In one study, a water soluble extract of Gymnema leaf was given to 27 type I diabetics at a dose of 400 mg/day for 10-12 months. During the study, their insulin requirements were decreased by about half, and their average blood glucose was reduced from 232 to 152 mg/ dL. Cholesterol, triglycerides and amylase (an enzyme that breaks down sugar) were also significantly lowered. In contrast, in study patients taking insulin therapy alone, these and other biochemical markers remained high (J Ethnopharmacol, 1990; 30: 281-94).
In two animal studies, Gymnema extract doubled the number of islet and beta cells in the pancreas of diabetic rats, lending support to the theory that it increases insulin secretion by regenerating beta cells (J Ethnopharmacol, 1986; 18: 143-6). But, as encouraging as these results are, remember that animal research often doesn't apply to humans. ........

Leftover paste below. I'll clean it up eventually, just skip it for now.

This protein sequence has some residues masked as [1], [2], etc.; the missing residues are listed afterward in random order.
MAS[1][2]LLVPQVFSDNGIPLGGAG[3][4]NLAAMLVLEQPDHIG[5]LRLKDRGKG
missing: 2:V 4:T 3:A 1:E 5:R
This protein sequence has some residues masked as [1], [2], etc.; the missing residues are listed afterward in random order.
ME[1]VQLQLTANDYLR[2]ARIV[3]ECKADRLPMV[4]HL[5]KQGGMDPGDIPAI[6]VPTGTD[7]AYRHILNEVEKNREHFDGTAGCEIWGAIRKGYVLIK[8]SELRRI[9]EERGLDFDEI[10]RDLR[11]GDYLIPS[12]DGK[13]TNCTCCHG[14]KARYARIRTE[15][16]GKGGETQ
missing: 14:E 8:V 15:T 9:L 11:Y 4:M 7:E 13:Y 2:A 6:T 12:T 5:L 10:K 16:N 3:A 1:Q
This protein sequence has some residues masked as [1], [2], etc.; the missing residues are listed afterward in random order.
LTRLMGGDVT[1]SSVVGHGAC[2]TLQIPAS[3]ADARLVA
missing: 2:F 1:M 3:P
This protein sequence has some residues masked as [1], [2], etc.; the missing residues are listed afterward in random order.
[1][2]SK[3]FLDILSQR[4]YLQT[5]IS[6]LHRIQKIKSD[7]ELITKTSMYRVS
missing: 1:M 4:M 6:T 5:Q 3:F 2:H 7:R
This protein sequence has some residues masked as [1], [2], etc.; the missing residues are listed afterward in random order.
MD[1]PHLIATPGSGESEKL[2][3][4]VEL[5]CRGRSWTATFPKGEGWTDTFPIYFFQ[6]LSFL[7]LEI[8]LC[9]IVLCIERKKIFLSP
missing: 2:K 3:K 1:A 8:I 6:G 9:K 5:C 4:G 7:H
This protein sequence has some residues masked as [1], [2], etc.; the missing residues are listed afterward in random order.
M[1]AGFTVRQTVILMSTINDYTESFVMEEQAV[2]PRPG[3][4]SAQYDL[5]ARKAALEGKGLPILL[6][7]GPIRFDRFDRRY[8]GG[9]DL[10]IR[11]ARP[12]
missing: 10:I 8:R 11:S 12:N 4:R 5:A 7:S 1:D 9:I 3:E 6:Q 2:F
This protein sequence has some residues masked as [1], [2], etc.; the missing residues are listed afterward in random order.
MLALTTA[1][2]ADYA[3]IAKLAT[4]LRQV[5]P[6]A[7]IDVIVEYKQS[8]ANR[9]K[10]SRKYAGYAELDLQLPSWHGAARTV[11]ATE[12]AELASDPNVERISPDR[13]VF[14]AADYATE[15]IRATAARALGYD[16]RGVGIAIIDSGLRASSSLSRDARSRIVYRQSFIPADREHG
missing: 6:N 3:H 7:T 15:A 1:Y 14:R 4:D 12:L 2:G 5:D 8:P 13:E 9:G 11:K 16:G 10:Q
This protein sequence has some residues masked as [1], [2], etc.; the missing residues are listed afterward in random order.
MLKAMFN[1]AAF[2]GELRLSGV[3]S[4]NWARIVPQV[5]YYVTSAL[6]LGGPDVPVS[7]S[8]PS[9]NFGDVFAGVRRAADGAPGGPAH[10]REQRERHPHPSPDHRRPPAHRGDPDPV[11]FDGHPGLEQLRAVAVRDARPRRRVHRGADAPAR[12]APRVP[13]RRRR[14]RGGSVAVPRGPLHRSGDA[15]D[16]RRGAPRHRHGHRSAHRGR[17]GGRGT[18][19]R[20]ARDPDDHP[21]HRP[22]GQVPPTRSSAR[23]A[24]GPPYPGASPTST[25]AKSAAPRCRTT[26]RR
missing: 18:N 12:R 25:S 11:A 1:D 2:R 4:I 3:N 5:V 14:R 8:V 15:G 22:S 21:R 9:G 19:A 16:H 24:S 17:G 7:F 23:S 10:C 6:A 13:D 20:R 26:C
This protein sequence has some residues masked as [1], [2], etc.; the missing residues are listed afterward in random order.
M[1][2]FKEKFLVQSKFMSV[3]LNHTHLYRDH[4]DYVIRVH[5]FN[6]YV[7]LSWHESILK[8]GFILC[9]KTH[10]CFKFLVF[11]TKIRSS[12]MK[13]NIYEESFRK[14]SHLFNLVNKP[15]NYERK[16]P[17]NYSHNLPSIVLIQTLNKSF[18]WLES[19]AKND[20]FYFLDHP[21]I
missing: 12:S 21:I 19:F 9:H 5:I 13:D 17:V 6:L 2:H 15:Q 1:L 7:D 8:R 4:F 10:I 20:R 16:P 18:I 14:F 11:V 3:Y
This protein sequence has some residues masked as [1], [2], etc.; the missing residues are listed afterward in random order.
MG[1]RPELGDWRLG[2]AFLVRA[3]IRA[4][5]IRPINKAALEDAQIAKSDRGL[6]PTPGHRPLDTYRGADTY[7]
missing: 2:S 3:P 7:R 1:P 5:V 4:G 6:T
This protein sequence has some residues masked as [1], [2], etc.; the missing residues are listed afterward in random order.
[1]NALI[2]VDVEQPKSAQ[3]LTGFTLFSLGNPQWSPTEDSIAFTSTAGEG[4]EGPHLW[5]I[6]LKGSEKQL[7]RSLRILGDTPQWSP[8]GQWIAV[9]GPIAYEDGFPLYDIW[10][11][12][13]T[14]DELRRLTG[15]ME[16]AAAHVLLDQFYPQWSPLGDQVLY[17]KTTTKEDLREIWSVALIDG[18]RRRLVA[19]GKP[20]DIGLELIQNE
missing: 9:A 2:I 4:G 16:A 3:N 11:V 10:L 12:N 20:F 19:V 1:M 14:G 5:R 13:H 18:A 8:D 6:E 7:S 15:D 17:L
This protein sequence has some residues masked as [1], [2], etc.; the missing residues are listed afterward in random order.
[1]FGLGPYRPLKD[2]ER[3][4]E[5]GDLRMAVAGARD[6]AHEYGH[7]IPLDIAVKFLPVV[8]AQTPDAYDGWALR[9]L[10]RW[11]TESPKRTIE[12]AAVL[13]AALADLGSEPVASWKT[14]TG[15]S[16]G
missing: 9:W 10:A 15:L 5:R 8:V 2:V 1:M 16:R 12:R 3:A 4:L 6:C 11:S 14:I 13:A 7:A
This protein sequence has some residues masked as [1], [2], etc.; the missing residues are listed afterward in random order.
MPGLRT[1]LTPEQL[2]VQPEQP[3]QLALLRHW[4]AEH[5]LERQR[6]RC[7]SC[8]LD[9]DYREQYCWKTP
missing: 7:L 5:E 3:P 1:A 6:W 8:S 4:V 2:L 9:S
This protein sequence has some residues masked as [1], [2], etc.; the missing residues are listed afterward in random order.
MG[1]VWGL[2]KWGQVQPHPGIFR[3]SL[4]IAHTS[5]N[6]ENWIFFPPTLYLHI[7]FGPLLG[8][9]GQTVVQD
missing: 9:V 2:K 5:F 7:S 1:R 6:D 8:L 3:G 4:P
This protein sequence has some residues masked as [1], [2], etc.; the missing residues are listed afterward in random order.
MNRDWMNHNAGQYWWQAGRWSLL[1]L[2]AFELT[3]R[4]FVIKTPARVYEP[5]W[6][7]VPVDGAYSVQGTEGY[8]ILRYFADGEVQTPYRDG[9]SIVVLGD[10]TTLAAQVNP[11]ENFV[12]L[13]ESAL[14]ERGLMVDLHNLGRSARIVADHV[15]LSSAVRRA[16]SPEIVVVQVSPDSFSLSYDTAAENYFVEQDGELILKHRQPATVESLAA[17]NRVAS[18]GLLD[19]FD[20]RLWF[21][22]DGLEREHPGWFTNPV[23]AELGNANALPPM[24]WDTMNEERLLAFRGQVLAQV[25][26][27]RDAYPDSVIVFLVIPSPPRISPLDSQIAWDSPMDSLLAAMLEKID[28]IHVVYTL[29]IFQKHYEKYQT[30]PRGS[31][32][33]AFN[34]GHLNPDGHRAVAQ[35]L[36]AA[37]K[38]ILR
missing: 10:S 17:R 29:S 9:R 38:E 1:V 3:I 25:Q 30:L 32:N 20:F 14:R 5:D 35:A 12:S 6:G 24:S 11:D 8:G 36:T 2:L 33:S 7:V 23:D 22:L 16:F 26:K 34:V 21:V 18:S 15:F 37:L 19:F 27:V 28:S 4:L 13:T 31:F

.......... Nobody is suggesting that type 2 diabetics discard diet exercise and start taking herbs. However, botanical research provides a useful way of taking our thinking about diabetes into a new direction.